7. A Qualitative Study of Agricultural Literacy in Urban Youth: What Do Elementary Students Understand about the Agri-Food System?

    Science.gov (United States)

    Hess, Alexander J.; Trexler, Cary J.

    2011-01-01

    Agricultural literacy of K-12 students is a national priority for both scientific and agricultural education professional organizations. Development of curricula to address this priority has not been informed by research on what K-12 students understand about the agri-food system. While students' knowledge of food and fiber system facts have been…

  8. Science Engagement and Literacy: A Retrospective Analysis for Indigenous and Non-Indigenous Students in Aotearoa New Zealand and Australia

    Science.gov (United States)

    Woods-McConney, Amanda; Oliver, Mary C.; McConney, Andrew; Maor, Dorit; Schibeci, Renato

    2013-01-01

    Previous research has underlined the importance of school students' engagement in science (including students' attitudes, interests and self beliefs). Engagement in science is important as a correlate of scientific literacy and attainment, and as an educational outcome in its own right. Students positively engaged with science are more likely to…

  9. New Setting, Same Skill: Teaching Geography Students to Transfer Information Literacy Skills from Familiar to Unfamiliar Contexts

    Science.gov (United States)

    Allison, Caleb; Laxman, Kumar; Lai, Mei

    2016-01-01

    Existing research shows that high school students do not possess information literacy skills adequate to function in a high-tech society that relies so heavily on information. If students are taught these skills, they struggle to apply them. This small-scale intervention focused on helping Geography students at a low-socioeconomic high school in…

  10. Questions as indicators of ocean literacy: students' online asynchronous discussion with a marine scientist

    Science.gov (United States)

    Fauville, Géraldine

    2017-11-01

    In this article, 61 high-school students learned about ocean acidification through a virtual laboratory followed by a virtual lecture and an asynchronous discussion with a marine scientist on an online platform: VoiceThread. This study focuses on the students' development of ocean literacy when prompted to ask questions to the scientist. The students' questions were thematically analysed to assess (1) the kind of reasoning that can be discerned as premises of the students' questions and (2) what possibilities for enhancing ocean literacy emerge in this instructional activity. The results show how interacting with a scientist gives the students an entry point to the world of natural sciences with its complexity, uncertainty and choices that go beyond the idealised form in which natural sciences often are presented in school. This activity offers an affordable way of bringing marine science to school by providing extensive expertise from a marine scientist. Students get a chance to mobilise their pre-existing knowledge in the field of marine science. The holistic expertise of the marine scientist allows students to explore and reason around a very wide range of ideas and aspect of natural sciences that goes beyond the range offered by the school settings.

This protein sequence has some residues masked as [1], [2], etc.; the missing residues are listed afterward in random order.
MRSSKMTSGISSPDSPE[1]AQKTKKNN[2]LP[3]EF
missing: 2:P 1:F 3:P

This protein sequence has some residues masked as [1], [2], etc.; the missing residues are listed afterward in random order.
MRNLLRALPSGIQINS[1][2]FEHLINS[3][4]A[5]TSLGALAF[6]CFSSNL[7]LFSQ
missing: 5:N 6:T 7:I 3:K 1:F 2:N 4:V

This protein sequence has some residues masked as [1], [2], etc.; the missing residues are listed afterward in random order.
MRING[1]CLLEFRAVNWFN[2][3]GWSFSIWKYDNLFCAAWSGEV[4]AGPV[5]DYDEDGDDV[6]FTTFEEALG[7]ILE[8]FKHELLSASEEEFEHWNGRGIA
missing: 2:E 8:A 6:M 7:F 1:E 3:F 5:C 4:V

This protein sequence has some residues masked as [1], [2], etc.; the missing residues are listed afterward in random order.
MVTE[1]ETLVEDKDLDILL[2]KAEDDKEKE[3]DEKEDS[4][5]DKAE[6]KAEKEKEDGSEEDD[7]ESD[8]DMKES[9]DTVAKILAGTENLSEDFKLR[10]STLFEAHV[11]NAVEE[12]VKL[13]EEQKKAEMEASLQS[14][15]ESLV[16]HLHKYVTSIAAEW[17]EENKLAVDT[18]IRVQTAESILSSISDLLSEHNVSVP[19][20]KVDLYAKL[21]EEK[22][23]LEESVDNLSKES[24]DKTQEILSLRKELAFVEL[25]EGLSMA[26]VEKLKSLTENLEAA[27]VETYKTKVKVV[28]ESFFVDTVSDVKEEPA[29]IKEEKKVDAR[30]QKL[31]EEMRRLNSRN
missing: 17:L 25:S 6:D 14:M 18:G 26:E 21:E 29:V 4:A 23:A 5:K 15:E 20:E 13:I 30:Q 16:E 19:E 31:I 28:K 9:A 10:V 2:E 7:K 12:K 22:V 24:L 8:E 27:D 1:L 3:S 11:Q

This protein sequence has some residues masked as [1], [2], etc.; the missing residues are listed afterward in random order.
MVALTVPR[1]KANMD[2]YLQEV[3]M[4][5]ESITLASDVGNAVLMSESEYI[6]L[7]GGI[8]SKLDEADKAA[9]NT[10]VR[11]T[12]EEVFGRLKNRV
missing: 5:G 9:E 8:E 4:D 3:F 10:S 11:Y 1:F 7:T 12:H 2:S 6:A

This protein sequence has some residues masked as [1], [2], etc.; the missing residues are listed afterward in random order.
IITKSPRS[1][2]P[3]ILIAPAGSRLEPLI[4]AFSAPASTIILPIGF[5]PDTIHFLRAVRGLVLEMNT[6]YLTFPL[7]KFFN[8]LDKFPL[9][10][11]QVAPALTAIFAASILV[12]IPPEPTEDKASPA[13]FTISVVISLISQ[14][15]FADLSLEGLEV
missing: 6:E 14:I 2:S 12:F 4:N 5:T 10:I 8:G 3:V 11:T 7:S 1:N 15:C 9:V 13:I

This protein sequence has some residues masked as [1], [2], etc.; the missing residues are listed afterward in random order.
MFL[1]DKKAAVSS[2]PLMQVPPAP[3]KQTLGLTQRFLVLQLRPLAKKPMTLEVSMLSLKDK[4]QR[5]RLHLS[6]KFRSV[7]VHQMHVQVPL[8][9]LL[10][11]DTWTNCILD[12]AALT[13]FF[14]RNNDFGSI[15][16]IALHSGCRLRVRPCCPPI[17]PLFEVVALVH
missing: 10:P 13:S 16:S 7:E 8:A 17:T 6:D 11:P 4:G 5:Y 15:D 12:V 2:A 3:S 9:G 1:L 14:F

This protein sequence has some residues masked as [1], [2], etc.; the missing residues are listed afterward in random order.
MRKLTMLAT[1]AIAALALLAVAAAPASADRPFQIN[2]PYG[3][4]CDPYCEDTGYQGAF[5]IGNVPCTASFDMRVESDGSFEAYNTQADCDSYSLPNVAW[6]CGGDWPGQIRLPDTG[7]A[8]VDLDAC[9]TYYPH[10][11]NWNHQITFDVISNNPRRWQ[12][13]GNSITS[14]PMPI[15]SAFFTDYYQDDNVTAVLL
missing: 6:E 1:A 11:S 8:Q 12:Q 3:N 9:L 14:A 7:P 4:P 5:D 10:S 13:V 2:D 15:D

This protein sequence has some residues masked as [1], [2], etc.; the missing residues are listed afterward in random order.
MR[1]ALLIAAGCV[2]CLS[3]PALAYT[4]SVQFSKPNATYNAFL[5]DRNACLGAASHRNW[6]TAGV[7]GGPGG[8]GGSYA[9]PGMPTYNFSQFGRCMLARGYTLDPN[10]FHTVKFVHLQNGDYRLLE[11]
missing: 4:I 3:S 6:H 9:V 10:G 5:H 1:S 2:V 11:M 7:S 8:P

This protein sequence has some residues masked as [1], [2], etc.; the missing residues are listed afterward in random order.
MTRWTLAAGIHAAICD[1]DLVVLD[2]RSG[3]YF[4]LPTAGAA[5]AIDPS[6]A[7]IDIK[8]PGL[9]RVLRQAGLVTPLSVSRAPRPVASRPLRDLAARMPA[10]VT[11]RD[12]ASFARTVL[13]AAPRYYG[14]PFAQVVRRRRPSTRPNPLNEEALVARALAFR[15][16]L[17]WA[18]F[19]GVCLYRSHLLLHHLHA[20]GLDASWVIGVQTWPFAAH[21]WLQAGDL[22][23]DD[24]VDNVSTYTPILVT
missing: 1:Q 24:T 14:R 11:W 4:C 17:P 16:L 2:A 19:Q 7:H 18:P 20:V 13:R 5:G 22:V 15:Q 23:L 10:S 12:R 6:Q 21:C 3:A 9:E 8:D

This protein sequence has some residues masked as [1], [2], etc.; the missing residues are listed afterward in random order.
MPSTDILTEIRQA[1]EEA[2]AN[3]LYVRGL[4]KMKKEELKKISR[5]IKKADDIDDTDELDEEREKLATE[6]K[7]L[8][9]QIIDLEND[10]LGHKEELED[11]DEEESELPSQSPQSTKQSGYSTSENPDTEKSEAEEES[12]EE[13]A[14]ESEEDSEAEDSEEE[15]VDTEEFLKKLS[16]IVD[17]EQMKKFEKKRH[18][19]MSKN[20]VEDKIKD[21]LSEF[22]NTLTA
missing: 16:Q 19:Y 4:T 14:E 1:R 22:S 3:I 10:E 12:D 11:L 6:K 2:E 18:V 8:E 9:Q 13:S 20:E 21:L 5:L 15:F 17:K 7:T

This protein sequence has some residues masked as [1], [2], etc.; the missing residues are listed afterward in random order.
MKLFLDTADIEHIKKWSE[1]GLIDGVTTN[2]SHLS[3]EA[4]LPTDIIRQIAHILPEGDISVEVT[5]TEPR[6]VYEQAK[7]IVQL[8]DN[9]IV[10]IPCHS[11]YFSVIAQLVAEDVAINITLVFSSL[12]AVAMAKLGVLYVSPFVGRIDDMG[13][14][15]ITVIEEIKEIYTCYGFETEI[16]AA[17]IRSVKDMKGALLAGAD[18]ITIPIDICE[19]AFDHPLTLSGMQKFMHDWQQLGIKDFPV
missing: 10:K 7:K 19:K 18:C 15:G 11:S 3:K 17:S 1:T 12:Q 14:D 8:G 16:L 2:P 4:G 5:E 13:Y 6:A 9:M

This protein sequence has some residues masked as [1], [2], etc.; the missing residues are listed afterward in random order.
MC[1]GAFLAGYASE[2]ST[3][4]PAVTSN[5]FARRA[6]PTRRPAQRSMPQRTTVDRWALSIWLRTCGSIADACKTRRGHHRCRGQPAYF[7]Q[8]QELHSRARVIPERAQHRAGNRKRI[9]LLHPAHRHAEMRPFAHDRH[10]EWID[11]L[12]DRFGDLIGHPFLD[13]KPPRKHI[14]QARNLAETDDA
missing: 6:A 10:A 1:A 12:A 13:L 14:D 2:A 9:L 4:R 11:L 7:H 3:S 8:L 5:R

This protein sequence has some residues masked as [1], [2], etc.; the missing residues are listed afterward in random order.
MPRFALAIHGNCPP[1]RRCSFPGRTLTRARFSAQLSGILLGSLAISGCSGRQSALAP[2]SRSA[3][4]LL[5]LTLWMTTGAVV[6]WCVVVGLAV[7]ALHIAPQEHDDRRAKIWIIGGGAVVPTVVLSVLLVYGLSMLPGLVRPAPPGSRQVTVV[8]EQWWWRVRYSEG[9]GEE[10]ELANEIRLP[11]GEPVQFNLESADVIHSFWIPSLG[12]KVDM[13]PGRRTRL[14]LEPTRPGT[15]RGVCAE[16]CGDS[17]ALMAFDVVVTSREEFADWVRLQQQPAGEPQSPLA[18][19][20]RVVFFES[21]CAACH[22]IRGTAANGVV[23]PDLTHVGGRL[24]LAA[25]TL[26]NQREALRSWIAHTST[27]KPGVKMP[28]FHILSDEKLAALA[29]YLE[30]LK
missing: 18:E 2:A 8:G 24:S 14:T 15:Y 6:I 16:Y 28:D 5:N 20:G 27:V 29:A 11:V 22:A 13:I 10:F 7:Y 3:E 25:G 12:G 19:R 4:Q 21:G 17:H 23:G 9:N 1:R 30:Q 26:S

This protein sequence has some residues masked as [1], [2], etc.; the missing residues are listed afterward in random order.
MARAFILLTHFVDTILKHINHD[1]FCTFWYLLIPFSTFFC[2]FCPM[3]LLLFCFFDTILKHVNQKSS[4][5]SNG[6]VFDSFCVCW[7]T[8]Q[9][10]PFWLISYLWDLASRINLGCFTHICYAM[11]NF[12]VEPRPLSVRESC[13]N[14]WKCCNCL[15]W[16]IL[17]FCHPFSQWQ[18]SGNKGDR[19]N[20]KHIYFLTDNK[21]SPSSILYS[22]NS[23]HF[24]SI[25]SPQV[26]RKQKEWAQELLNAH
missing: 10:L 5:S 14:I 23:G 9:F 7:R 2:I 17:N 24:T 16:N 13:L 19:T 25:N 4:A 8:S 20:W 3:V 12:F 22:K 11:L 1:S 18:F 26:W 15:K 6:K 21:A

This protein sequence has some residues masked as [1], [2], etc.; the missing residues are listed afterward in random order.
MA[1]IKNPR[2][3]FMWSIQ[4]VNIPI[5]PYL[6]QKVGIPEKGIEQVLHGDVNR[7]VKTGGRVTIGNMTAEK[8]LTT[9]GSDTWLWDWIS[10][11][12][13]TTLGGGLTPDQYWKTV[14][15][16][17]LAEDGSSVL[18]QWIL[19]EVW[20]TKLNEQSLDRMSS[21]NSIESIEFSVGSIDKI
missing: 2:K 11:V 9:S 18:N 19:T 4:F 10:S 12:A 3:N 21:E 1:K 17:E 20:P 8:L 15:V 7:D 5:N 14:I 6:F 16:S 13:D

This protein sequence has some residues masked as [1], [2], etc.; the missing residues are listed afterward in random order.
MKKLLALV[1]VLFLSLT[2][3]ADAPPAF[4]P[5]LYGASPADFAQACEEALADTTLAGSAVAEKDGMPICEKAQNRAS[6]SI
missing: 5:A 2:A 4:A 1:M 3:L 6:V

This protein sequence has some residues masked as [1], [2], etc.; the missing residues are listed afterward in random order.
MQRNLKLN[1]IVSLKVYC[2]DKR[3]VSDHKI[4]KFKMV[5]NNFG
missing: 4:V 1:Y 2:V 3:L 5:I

11. Using Mobile Technology to Enhance Undergraduate Student Digital Information Literacy Skills: A Canadian Case Study

    OpenAIRE

    Alice Schmidt Hanbidge; Nicole Sanderson; Tony Tin

    2015-01-01

    Learning essential information literacy skills through the use of mobile phones is an innovative mlearning pilot project that was collaboratively undertaken in a Canadian university college over the course of two academic terms by faculty and the library staff. The research pilot project involved ninety one undergraduate students in five different classes majoring in psychology, social work, education or social development studies in an attempt to determine the effectiveness of us...

  12. Evaluating the effectiveness of PrepSTART for promoting oral language and emergent literacy skills in disadvantaged preparatory students.

    Science.gov (United States)

    Lennox, Maria; Westerveld, Marleen F; Trembath, David

    2018-04-01

    This study examined the effectiveness of a classroom-based intervention programme aimed at improving the oral language and emergent literacy skills of students from low socio-economic, culturally diverse backgrounds within their first formal year of schooling ("prep"). Data from 137 students were available for analysis. Participants were from three primary schools located in Queensland, Australia. Eight classes were allocated to intervention and two classes acted as a business as usual control. All students received literacy instruction as per the Australian Curriculum. However, the intervention group received 24 weeks of scripted, classroom-based, book-based intervention targeting code- and meaning-related emergent literacy skills. All students were assessed individually pre- and post-intervention on code-related measures (i.e. letter identification and phonological awareness) and meaning-related measures (i.e. vocabulary, oral narrative comprehension and retell). All students made significant improvement over time for all measures. Students in the intervention group showed significantly more progress than the business as usual group on all measures, except for letter identification and oral narrative comprehension. This classroom-based book-based intervention can improve the code- and meaning-related emergent literacy skills of prep students from low socio-economic backgrounds and provide these students with the building blocks for successful literacy acquisition.